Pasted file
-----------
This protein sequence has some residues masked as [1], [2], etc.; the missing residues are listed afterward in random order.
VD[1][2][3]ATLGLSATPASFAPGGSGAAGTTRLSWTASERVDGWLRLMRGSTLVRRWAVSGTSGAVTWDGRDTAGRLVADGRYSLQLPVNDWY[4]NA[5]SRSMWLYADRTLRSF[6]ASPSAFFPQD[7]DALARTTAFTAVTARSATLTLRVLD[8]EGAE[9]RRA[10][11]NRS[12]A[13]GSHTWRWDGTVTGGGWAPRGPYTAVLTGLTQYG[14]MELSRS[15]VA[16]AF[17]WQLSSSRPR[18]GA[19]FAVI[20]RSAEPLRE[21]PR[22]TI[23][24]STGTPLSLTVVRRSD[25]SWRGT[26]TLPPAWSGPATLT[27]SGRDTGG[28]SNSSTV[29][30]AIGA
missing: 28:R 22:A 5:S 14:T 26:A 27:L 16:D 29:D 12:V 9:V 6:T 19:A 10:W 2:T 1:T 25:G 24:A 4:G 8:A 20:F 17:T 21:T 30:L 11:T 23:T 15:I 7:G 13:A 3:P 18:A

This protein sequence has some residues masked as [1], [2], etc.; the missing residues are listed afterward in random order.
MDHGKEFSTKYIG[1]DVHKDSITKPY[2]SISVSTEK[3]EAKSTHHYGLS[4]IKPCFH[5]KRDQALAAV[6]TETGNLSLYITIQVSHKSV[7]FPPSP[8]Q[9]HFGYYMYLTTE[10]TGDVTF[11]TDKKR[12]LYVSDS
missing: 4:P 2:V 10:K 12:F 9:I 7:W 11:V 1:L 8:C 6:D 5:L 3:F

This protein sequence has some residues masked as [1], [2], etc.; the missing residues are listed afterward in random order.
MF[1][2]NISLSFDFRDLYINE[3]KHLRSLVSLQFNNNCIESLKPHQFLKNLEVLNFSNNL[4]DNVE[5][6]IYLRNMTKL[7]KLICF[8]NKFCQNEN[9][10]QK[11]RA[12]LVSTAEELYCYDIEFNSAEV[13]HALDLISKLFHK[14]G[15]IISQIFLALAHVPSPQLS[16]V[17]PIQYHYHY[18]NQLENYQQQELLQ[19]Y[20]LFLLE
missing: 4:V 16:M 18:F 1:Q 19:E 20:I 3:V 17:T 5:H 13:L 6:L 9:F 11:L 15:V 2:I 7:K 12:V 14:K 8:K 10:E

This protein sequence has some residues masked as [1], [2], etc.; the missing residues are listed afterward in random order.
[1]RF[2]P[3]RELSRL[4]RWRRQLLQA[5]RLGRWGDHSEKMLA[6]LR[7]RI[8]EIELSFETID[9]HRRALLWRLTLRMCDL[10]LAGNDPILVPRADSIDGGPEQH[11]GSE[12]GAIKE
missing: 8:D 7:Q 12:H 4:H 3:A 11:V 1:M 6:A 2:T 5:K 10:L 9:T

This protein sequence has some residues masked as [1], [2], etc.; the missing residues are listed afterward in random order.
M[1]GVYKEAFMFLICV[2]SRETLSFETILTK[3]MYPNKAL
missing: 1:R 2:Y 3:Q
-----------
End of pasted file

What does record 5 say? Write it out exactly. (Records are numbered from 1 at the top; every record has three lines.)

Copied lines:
This protein sequence has some residues masked as [1], [2], etc.; the missing residues are listed afterward in random order.
M[1]GVYKEAFMFLICV[2]SRETLSFETILTK[3]MYPNKAL
missing: 1:R 2:Y 3:Q